Lisette De Senerpont Domis appointed to Smart Ecological Monitoring of Aquatic Systems chair

Dr. Lisette de Senerpont Domis
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Lisette De Senerpont Domis appointed to Smart Ecological Monitoring of Aquatic Systems chair

News

Lisette de Senerpont Domis is to be appointed professor of Smart Ecological Monitoring of Aquatic Systems at the University of Twente as of 1 May. It's a new chair, which presents a unique opportunity to include artificial intelligence in research on biodiversity and the functioning of ecosystems.

The focus of the new chair will be on smart ecological monitoring of interactions and processes in aquatic ecosystems. Smart ecological monitoring ranges from the deployment of wireless sensor networks, automated video tracking and remotely sensed data via drones and satellites, to the deployment of citizen scientists as 'sensors'.

Through its unique position between the faculty of Geo-Information Science and Earth Observation and the faculty of Electrical Engineering, Mathematics and Computer Science, the chair will contribute to transdisciplinary research, using smart sensoring of the environment to better understand and manage water resources.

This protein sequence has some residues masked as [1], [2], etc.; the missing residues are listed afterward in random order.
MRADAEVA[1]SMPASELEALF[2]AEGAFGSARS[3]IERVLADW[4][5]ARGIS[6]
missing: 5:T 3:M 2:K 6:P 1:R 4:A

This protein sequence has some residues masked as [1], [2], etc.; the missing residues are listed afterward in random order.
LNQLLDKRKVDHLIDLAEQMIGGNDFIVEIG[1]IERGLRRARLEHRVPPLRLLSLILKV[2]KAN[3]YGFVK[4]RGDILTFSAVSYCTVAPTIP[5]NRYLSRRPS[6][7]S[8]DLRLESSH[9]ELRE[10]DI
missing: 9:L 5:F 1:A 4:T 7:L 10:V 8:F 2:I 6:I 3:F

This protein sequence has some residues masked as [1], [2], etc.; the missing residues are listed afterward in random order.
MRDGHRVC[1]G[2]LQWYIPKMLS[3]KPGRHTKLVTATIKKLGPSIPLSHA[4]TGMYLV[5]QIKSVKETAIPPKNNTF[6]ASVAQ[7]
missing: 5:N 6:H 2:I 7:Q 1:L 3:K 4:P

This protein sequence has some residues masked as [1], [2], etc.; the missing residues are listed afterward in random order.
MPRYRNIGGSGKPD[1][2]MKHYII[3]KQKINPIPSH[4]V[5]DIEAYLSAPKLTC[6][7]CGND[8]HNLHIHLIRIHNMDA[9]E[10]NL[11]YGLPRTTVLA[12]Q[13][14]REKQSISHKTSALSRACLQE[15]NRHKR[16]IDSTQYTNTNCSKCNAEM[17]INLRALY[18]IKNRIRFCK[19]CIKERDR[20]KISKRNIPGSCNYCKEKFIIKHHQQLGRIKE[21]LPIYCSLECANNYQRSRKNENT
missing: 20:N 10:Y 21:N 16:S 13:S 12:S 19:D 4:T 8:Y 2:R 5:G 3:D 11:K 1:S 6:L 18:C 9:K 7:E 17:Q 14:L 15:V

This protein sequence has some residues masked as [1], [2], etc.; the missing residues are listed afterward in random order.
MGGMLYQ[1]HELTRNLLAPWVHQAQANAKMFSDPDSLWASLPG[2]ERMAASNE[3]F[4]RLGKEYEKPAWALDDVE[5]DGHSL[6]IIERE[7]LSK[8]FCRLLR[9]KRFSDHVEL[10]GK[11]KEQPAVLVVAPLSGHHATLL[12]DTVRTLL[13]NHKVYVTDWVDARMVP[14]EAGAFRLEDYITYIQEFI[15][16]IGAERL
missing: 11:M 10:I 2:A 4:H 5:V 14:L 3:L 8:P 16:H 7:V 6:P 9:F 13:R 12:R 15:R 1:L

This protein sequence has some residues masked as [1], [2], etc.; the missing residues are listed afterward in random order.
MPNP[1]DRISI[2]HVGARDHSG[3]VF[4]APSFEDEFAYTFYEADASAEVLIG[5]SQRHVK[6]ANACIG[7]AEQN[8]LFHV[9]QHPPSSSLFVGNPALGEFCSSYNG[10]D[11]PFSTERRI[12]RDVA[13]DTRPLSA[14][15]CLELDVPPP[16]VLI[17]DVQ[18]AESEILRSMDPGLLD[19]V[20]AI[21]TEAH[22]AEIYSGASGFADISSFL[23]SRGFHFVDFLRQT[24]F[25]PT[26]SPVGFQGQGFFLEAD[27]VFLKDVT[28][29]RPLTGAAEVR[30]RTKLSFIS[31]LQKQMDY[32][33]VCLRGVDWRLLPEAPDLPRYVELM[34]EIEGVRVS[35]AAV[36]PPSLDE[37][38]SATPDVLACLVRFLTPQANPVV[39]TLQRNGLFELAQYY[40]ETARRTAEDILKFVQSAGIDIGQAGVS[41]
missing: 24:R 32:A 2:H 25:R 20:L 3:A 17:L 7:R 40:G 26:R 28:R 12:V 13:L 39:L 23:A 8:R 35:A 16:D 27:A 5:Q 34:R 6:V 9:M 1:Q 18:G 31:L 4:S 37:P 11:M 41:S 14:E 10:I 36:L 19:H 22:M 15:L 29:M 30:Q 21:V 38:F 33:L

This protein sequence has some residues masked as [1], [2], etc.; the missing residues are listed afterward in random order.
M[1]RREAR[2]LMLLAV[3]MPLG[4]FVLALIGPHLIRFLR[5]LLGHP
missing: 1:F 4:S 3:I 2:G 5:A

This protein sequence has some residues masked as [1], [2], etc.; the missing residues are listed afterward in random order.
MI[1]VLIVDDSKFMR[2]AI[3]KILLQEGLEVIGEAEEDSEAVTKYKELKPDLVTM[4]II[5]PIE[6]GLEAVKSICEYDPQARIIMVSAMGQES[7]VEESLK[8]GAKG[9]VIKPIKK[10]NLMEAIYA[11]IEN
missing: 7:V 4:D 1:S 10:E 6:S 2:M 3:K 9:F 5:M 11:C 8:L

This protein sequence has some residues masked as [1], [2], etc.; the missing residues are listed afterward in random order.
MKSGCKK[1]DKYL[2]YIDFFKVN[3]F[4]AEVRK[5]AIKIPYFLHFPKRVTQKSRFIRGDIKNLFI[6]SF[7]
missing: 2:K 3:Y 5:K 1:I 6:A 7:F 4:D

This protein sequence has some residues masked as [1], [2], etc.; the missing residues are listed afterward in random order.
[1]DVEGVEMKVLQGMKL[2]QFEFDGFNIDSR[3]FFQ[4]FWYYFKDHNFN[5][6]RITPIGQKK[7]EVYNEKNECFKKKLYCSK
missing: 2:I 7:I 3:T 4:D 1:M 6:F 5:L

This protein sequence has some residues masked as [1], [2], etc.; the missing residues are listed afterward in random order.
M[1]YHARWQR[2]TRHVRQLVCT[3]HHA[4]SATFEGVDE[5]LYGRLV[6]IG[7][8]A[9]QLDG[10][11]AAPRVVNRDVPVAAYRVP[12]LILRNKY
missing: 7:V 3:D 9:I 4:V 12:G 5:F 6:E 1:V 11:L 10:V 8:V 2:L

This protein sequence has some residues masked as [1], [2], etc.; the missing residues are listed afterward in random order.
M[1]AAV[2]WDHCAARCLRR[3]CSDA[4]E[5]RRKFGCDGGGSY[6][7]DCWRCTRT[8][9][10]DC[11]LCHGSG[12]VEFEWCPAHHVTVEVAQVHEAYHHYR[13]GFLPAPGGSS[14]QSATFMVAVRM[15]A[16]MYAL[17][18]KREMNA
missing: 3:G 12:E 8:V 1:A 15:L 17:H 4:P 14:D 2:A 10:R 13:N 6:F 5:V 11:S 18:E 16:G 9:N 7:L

This kind of distributed smart ecological monitoring is essential for understanding the rapidly changing aquatic ecosystems in the Anthropocene.

Background

Dr. Lisette N. de Senerpont Domis is an aquatic ecologist at the Netherlands Institute of Ecology (NIOO-KNAW). She holds a PhD in Natural Sciences from Leiden University. She is interested in how different components of human-induced global change, such as climate warming, eutrophication, emerging pollutants and habitat fragmentation affect species interactions.

Motivated by the urgency of the ecological crisis facing our planet, De Senerpont Domis has become increasingly interested over the years in operationalising ecological principles for the management and conservation of aquatic ecosystems.

Social impact

"Being appointed to this chair means a lot to me", says De Senerpont Domis. "It gives me even more opportunities to contribute to major societal challenges. In my work, I try to integrate smart ecological monitoring techniques in order to translate fundamental scientific insights and thus make a social impact. An example is the use of citizen science, to map the decomposition rate of water on a continental scale and to make people aware of water use." 

"Smart ecological monitoring is of paramount importance to a proper understanding of the complexity of aquatic systems," adds NIOO director Geert de Snoo. "With this collaboration of NIOO and Twente University, we combine ecological knowledge with knowledge on sensor technology and data science. My hope is that in this way, we will contribute to the biodiversity management of Dutch waters."